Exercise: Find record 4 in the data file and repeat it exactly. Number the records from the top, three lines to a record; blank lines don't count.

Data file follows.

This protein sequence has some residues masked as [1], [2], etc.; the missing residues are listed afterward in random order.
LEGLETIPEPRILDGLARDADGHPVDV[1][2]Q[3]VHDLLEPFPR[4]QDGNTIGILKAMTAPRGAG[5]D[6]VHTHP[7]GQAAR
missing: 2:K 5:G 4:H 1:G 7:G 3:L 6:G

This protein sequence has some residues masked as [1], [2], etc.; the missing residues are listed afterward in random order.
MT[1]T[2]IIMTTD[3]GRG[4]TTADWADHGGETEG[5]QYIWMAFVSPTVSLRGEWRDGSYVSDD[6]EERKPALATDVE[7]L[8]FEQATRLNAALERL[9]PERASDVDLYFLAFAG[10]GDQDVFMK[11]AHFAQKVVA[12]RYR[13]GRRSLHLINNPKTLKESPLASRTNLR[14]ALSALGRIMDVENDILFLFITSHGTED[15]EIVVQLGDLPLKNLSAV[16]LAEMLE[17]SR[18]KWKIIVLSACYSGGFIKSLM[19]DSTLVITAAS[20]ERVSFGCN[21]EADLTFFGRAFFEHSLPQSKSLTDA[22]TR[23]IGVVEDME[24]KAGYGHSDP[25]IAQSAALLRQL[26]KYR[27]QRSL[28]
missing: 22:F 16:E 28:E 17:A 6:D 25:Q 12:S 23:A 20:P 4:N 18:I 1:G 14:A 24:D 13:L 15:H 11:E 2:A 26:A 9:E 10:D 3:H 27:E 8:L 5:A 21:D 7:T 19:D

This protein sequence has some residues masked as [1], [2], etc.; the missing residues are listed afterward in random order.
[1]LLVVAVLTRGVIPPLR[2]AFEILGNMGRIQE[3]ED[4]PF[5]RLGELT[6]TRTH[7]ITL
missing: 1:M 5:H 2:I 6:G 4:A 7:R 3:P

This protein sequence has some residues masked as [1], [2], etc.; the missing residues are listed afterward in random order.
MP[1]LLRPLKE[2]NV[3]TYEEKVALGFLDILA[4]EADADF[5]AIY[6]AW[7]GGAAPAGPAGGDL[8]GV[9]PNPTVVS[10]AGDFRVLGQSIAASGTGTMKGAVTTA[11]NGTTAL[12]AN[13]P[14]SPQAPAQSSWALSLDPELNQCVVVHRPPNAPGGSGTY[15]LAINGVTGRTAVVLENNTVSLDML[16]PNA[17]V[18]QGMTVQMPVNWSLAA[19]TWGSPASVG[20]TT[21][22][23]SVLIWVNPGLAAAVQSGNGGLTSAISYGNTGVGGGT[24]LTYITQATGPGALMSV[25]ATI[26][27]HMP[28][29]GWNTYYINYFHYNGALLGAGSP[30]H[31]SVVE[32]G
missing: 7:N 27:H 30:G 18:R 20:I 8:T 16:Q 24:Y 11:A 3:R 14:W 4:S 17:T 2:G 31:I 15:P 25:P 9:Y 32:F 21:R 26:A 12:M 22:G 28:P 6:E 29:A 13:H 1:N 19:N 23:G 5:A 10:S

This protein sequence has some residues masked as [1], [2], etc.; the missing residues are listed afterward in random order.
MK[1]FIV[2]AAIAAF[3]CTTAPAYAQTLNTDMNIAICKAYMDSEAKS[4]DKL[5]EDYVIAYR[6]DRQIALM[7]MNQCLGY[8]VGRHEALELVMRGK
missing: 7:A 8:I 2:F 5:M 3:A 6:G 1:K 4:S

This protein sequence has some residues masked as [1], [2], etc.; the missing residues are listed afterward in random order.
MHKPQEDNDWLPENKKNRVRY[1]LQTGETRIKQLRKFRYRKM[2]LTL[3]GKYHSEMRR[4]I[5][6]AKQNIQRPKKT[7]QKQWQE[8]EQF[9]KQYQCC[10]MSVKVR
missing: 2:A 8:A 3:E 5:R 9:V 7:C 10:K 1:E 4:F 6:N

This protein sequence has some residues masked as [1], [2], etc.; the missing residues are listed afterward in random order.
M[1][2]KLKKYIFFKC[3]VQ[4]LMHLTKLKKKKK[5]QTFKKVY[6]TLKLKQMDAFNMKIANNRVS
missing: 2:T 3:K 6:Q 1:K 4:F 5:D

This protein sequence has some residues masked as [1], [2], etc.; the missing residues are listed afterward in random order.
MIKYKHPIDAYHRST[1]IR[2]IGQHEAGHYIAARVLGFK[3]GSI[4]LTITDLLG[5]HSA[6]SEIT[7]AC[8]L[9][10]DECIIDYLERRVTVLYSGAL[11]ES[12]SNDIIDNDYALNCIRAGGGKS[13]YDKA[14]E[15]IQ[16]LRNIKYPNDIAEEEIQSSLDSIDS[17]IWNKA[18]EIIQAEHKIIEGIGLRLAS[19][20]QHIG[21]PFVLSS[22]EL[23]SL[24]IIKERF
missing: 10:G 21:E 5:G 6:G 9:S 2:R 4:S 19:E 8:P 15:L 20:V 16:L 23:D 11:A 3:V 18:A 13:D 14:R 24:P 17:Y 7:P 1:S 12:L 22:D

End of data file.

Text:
This protein sequence has some residues masked as [1], [2], etc.; the missing residues are listed afterward in random order.
MP[1]LLRPLKE[2]NV[3]TYEEKVALGFLDILA[4]EADADF[5]AIY[6]AW[7]GGAAPAGPAGGDL[8]GV[9]PNPTVVS[10]AGDFRVLGQSIAASGTGTMKGAVTTA[11]NGTTAL[12]AN[13]P[14]SPQAPAQSSWALSLDPELNQCVVVHRPPNAPGGSGTY[15]LAINGVTGRTAVVLENNTVSLDML[16]PNA[17]V[18]QGMTVQMPVNWSLAA[19]TWGSPASVG[20]TT[21][22][23]SVLIWVNPGLAAAVQSGNGGLTSAISYGNTGVGGGT[24]LTYITQATGPGALMSV[25]ATI[26][27]HMP[28][29]GWNTYYINYFHYNGALLGAGSP[30]H[31]SVVE[32]G
missing: 7:N 27:H 30:G 18:R 20:I 8:T 16:Q 24:Y 11:A 3:R 14:W 4:S 17:T 2:G 31:I 15:P 25:P 9:Y 32:F 21:R 26:A 12:M 22:G 28:P 6:E 29:A 13:H 1:N 19:N 23:G 5:A 10:S